SpaceX Falcon 9 rocket carrying AI robot Cimon blasts off for ISS

The robot named Cimon in the SpaceX will give first insights into effects on crew support by AI.

A SpaceX Dragon spacecraft loaded with about 2,600 kgs of research and supplies, including experiments investigating cellular biology, Earth science and Artificial Intelligence (AI), lifted off on a Falcon 9 rocket on 29 June from Cape Canaveral Air Force Station in Florida.

This is SpaceX's 15th cargo flight to the space station under NASA's Commercial Resupply Services contract, NASA said in a statement.

The spacecraft's occupant also included a robot named Cimon, short for Crew Interactive Mobile Companion.

SpaceX Falcon 9 rocket carrying AI robot Cimon blasts off for ISS

SpaceX Falcon 9 CRS-15, on 29 June, 2018 5:41 AM. Image: Kennedy Space Center, NASA

The pilot study with Cimon is a technology demonstration project, and an observational study, that aims to obtain the first insights into the effects on crew support by AI, in terms of efficiency and acceptance during long-term missions in space.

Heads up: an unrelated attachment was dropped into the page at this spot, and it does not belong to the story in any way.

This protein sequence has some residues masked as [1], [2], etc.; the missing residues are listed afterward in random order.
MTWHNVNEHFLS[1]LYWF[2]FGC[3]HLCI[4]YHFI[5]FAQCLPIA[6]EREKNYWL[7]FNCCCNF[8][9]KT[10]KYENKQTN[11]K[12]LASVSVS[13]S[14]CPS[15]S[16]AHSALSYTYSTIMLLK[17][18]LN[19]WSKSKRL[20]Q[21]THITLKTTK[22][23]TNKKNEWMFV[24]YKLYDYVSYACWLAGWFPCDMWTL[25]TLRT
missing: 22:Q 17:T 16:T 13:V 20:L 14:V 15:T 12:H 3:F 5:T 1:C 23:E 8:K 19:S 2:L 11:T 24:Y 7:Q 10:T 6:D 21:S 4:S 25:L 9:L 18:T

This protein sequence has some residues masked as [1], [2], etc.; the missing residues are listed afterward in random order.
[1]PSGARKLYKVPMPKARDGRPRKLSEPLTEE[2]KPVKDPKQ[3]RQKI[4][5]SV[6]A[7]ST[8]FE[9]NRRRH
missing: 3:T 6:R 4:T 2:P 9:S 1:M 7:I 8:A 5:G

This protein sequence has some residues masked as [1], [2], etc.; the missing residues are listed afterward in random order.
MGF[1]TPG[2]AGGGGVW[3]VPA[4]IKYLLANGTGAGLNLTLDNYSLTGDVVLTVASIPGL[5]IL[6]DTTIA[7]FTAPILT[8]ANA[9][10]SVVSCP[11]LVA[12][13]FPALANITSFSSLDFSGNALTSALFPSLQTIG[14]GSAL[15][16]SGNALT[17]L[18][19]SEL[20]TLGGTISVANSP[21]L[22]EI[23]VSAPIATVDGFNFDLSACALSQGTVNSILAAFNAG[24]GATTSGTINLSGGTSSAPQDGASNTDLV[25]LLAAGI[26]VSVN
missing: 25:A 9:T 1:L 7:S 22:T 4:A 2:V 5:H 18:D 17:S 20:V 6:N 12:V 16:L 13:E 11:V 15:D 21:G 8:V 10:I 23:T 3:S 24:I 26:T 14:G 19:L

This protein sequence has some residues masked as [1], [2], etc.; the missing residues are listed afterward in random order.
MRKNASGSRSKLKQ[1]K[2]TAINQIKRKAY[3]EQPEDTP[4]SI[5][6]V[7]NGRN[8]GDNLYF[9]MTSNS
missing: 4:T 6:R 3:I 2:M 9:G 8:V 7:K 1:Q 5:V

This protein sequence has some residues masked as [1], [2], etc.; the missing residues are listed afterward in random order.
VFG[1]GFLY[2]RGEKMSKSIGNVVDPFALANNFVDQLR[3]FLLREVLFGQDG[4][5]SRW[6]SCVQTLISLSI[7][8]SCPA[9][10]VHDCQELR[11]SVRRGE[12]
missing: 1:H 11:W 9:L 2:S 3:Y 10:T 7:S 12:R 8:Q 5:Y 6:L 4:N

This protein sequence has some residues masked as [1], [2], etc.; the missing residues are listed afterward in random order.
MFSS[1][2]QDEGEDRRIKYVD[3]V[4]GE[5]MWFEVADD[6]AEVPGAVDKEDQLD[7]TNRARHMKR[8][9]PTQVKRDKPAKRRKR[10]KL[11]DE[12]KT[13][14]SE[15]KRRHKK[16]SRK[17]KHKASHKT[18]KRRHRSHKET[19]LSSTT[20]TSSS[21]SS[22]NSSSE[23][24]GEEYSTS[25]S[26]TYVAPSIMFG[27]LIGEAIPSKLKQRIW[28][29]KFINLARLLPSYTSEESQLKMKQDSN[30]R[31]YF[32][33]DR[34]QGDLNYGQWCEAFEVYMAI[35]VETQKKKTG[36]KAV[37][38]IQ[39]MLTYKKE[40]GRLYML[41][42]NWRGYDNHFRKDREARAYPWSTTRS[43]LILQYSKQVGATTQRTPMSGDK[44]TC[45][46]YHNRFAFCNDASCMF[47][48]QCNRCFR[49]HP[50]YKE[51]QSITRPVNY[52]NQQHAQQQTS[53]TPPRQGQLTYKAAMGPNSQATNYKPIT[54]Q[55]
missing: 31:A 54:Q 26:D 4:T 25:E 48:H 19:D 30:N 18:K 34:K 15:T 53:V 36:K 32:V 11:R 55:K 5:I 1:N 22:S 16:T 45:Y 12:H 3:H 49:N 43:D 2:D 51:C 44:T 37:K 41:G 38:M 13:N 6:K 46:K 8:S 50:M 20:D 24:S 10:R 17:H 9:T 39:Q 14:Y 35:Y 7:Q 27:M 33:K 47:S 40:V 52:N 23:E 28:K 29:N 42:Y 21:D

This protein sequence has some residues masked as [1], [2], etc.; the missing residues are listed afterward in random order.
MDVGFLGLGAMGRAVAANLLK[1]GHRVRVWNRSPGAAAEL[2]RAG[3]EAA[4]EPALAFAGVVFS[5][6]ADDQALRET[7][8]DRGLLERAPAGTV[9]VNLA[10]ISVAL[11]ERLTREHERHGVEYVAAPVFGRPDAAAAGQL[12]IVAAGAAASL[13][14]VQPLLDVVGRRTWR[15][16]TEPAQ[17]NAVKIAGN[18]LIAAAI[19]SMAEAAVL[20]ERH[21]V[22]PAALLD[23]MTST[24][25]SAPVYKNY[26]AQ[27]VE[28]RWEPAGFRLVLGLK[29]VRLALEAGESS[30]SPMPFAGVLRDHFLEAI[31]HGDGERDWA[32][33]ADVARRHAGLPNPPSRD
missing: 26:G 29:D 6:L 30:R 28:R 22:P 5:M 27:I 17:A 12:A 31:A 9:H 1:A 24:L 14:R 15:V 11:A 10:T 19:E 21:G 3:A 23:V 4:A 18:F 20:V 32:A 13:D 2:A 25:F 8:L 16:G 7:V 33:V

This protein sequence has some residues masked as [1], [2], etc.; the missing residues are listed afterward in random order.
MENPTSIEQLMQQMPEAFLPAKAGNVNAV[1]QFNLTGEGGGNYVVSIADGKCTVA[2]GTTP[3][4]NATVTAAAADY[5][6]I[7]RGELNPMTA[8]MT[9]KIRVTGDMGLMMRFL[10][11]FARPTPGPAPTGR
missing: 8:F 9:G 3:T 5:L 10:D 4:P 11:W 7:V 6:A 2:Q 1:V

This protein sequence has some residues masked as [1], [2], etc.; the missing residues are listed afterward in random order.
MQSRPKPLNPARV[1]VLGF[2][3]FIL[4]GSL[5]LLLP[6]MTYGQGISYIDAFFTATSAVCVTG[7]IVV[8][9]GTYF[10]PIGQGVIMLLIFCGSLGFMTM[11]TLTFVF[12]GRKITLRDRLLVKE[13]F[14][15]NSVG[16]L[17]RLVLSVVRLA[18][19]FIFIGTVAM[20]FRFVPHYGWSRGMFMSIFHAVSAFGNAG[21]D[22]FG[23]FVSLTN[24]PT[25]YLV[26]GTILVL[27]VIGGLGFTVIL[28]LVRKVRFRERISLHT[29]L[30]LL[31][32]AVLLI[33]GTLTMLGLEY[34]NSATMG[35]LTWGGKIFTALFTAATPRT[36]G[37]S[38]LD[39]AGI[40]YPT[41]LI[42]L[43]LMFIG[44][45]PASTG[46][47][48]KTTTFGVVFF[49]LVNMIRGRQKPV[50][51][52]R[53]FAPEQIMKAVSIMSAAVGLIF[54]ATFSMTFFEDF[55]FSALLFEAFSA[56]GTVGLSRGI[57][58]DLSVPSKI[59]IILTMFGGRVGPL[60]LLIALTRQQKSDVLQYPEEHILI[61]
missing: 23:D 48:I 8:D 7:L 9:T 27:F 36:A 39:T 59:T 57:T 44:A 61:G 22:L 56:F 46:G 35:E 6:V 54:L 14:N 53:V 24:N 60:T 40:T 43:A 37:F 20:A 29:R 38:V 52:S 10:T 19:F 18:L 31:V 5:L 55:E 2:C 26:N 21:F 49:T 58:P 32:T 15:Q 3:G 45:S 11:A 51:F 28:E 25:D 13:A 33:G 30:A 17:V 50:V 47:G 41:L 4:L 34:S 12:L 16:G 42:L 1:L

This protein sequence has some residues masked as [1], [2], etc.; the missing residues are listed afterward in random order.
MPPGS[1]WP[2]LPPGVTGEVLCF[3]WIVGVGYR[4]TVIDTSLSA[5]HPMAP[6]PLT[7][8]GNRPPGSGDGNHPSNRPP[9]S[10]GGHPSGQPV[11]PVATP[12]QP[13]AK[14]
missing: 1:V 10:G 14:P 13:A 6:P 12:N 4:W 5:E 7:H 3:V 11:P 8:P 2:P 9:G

Research materials flying inside Dragon's pressurised cargo area also included a cellular biology investigation (Micro-12) to understand how microgravity affects the growth, gene expression and ability of a model bacterium to transfer electrons through its cell membrane along the bacterial nanowires it produces.

Such bacteria could be used in microbial fuel cells to make electricity from waste organic material.

An Earth science instrument called the ECOsystem Spaceborne Thermal Radiometer Experiment on Space Station (ECOSTRESS) will provide a new space-based measurement of how plants respond to changes in water availability. This data can help society better manage agricultural water use, the US space agency added.

Dragon is scheduled to depart the station in August and return to Earth with more than 1,724 kgs of research, hardware and crew supplies, NASA said.